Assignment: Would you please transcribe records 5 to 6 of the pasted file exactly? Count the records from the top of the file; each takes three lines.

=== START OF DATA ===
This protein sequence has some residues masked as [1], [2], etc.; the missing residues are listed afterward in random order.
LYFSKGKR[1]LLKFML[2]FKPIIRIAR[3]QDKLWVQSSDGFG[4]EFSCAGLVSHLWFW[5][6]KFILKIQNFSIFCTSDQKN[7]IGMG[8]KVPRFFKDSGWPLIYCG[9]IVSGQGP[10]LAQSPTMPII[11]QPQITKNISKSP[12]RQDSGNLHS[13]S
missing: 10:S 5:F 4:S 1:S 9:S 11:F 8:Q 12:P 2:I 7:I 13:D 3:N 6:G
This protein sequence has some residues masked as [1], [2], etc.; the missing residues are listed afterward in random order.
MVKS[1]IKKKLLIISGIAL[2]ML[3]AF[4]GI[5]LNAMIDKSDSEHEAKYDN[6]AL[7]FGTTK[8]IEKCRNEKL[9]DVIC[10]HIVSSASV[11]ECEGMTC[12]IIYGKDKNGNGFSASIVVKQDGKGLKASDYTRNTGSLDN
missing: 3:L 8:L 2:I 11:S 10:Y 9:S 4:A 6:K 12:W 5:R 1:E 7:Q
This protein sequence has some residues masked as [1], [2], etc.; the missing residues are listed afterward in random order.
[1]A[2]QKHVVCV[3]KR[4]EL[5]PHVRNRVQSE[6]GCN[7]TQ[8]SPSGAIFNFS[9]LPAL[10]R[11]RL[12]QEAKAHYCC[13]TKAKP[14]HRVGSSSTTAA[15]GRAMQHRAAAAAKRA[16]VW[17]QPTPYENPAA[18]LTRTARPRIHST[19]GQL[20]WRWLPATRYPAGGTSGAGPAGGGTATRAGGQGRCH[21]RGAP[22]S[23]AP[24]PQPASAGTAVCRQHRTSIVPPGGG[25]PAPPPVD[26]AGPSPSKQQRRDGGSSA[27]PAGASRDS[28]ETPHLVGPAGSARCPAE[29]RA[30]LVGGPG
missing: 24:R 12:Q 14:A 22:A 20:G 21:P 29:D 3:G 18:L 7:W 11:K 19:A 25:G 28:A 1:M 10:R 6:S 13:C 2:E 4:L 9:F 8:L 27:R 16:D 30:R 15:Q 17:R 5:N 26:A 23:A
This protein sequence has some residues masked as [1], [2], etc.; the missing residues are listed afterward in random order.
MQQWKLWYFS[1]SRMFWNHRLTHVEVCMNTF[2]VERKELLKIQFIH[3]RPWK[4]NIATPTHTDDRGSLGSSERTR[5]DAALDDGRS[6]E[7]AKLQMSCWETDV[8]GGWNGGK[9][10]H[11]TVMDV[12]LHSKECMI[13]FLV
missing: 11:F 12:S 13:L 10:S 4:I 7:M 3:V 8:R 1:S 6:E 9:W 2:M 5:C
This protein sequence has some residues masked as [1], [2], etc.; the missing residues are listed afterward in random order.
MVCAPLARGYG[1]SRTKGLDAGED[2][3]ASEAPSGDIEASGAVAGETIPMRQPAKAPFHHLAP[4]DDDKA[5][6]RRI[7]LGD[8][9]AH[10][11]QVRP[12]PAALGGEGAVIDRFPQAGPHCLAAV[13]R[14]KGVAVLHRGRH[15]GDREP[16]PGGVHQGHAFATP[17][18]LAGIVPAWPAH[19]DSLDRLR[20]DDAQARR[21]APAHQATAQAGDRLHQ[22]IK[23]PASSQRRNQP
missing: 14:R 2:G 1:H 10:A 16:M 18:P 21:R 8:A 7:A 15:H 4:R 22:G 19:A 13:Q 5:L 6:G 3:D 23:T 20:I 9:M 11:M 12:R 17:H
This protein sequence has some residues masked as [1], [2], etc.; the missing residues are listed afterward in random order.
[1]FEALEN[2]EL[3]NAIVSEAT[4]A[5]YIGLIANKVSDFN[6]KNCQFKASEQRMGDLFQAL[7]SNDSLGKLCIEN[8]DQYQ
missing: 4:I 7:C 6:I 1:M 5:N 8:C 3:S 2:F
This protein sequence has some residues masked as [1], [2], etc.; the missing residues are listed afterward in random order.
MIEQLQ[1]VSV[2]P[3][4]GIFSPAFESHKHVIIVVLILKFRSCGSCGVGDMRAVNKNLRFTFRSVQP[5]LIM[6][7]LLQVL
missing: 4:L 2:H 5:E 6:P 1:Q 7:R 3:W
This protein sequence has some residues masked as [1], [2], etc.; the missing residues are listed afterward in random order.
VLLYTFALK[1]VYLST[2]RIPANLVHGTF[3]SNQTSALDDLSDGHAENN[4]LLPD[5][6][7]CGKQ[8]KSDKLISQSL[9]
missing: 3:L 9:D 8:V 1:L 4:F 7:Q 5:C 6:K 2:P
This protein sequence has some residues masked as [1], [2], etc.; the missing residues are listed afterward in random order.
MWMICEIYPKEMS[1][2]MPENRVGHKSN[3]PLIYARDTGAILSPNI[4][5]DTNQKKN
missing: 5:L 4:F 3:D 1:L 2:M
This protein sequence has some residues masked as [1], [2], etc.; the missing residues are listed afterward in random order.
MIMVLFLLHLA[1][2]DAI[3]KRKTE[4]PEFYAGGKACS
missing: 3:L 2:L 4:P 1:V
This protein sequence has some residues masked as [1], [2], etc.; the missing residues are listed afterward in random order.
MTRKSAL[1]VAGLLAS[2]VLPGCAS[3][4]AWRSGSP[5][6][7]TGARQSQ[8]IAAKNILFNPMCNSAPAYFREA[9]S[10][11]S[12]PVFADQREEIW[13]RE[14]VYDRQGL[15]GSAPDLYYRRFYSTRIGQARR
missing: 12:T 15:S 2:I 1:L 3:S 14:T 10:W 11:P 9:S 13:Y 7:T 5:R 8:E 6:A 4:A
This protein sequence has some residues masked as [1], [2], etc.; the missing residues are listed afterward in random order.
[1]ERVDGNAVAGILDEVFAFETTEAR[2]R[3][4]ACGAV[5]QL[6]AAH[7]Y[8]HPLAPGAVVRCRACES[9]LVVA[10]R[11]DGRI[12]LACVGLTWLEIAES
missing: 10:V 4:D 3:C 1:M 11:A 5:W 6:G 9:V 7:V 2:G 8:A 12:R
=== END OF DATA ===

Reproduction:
This protein sequence has some residues masked as [1], [2], etc.; the missing residues are listed afterward in random order.
MVCAPLARGYG[1]SRTKGLDAGED[2][3]ASEAPSGDIEASGAVAGETIPMRQPAKAPFHHLAP[4]DDDKA[5][6]RRI[7]LGD[8][9]AH[10][11]QVRP[12]PAALGGEGAVIDRFPQAGPHCLAAV[13]R[14]KGVAVLHRGRH[15]GDREP[16]PGGVHQGHAFATP[17][18]LAGIVPAWPAH[19]DSLDRLR[20]DDAQARR[21]APAHQATAQAGDRLHQ[22]IK[23]PASSQRRNQP
missing: 14:R 2:G 1:H 10:A 16:M 18:P 21:R 8:A 7:A 15:H 4:R 22:G 19:A 13:Q 5:L 6:G 3:D 23:T 20:I 9:M 11:M 12:R 17:H
This protein sequence has some residues masked as [1], [2], etc.; the missing residues are listed afterward in random order.
[1]FEALEN[2]EL[3]NAIVSEAT[4]A[5]YIGLIANKVSDFN[6]KNCQFKASEQRMGDLFQAL[7]SNDSLGKLCIEN[8]DQYQ
missing: 4:I 7:C 6:I 1:M 5:N 8:C 3:S 2:F